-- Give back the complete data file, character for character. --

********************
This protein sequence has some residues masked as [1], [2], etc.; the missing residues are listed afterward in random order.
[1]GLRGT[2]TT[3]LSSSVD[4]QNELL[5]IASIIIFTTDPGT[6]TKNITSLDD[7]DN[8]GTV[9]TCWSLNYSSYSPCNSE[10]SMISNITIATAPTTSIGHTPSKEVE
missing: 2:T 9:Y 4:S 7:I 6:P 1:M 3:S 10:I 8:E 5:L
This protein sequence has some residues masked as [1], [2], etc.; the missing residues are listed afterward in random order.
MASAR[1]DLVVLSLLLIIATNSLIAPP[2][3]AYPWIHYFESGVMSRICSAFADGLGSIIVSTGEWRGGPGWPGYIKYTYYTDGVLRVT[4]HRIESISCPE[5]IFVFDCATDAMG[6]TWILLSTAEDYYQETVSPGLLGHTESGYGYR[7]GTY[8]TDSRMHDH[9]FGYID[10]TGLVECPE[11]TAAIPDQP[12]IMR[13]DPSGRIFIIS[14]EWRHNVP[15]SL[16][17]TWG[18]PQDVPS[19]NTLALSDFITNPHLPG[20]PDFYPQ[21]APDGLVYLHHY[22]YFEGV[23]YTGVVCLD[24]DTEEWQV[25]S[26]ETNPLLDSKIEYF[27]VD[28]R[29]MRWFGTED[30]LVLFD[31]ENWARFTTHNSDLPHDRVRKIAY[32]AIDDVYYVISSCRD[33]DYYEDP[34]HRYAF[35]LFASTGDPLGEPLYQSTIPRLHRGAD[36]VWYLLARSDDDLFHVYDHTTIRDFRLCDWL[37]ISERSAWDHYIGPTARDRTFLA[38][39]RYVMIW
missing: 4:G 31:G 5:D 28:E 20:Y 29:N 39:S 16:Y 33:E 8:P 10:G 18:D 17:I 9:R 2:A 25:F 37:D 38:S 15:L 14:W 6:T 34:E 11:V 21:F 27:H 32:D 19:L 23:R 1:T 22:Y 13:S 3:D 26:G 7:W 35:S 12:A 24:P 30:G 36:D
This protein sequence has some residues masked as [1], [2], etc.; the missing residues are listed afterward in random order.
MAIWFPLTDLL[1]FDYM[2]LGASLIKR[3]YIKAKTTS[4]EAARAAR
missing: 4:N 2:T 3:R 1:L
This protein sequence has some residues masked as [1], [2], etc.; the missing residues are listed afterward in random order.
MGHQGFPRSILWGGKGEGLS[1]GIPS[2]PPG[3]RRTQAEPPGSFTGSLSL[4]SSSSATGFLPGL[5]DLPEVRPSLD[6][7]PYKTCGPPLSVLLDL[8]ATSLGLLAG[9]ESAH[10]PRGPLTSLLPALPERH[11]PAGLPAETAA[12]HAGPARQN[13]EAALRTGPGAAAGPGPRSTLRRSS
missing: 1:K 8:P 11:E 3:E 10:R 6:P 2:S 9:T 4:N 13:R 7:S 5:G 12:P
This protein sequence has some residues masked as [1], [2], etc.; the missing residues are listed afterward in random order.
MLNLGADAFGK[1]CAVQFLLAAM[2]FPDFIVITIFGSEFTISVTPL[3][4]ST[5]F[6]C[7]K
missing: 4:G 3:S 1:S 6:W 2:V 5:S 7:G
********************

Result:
This protein sequence has some residues masked as [1], [2], etc.; the missing residues are listed afterward in random order.
[1]GLRGT[2]TT[3]LSSSVD[4]QNELL[5]IASIIIFTTDPGT[6]TKNITSLDD[7]DN[8]GTV[9]TCWSLNYSSYSPCNSE[10]SMISNITIATAPTTSIGHTPSKEVE
missing: 2:T 9:Y 4:S 7:I 6:P 1:M 3:S 10:I 8:E 5:L
This protein sequence has some residues masked as [1], [2], etc.; the missing residues are listed afterward in random order.
MASAR[1]DLVVLSLLLIIATNSLIAPP[2][3]AYPWIHYFESGVMSRICSAFADGLGSIIVSTGEWRGGPGWPGYIKYTYYTDGVLRVT[4]HRIESISCPE[5]IFVFDCATDAMG[6]TWILLSTAEDYYQETVSPGLLGHTESGYGYR[7]GTY[8]TDSRMHDH[9]FGYID[10]TGLVECPE[11]TAAIPDQP[12]IMR[13]DPSGRIFIIS[14]EWRHNVP[15]SL[16][17]TWG[18]PQDVPS[19]NTLALSDFITNPHLPG[20]PDFYPQ[21]APDGLVYLHHY[22]YFEGV[23]YTGVVCLD[24]DTEEWQV[25]S[26]ETNPLLDSKIEYF[27]VD[28]R[29]MRWFGTED[30]LVLFD[31]ENWARFTTHNSDLPHDRVRKIAY[32]AIDDVYYVISSCRD[33]DYYEDP[34]HRYAF[35]LFASTGDPLGEPLYQSTIPRLHRGAD[36]VWYLLARSDDDLFHVYDHTTIRDFRLCDWL[37]ISERSAWDHYIGPTARDRTFLA[38][39]RYVMIW
missing: 4:G 31:G 5:D 28:E 20:Y 29:N 39:S 16:Y 33:E 8:P 10:G 18:D 17:I 9:R 2:A 25:F 37:D 38:S 15:L 14:W 6:T 34:E 11:V 21:F 27:H 32:D 19:L 23:R 1:T 22:Y 13:S 3:D 26:G 7:W 35:S 12:A 24:P 30:G 36:D
This protein sequence has some residues masked as [1], [2], etc.; the missing residues are listed afterward in random order.
MAIWFPLTDLL[1]FDYM[2]LGASLIKR[3]YIKAKTTS[4]EAARAAR
missing: 4:N 2:T 3:R 1:L
This protein sequence has some residues masked as [1], [2], etc.; the missing residues are listed afterward in random order.
MGHQGFPRSILWGGKGEGLS[1]GIPS[2]PPG[3]RRTQAEPPGSFTGSLSL[4]SSSSATGFLPGL[5]DLPEVRPSLD[6][7]PYKTCGPPLSVLLDL[8]ATSLGLLAG[9]ESAH[10]PRGPLTSLLPALPERH[11]PAGLPAETAA[12]HAGPARQN[13]EAALRTGPGAAAGPGPRSTLRRSS
missing: 1:K 8:P 11:E 3:E 10:R 6:P 2:S 9:T 4:N 13:R 7:S 5:G 12:P
This protein sequence has some residues masked as [1], [2], etc.; the missing residues are listed afterward in random order.
MLNLGADAFGK[1]CAVQFLLAAM[2]FPDFIVITIFGSEFTISVTPL[3][4]ST[5]F[6]C[7]K
missing: 4:G 3:S 1:S 6:W 2:V 5:S 7:G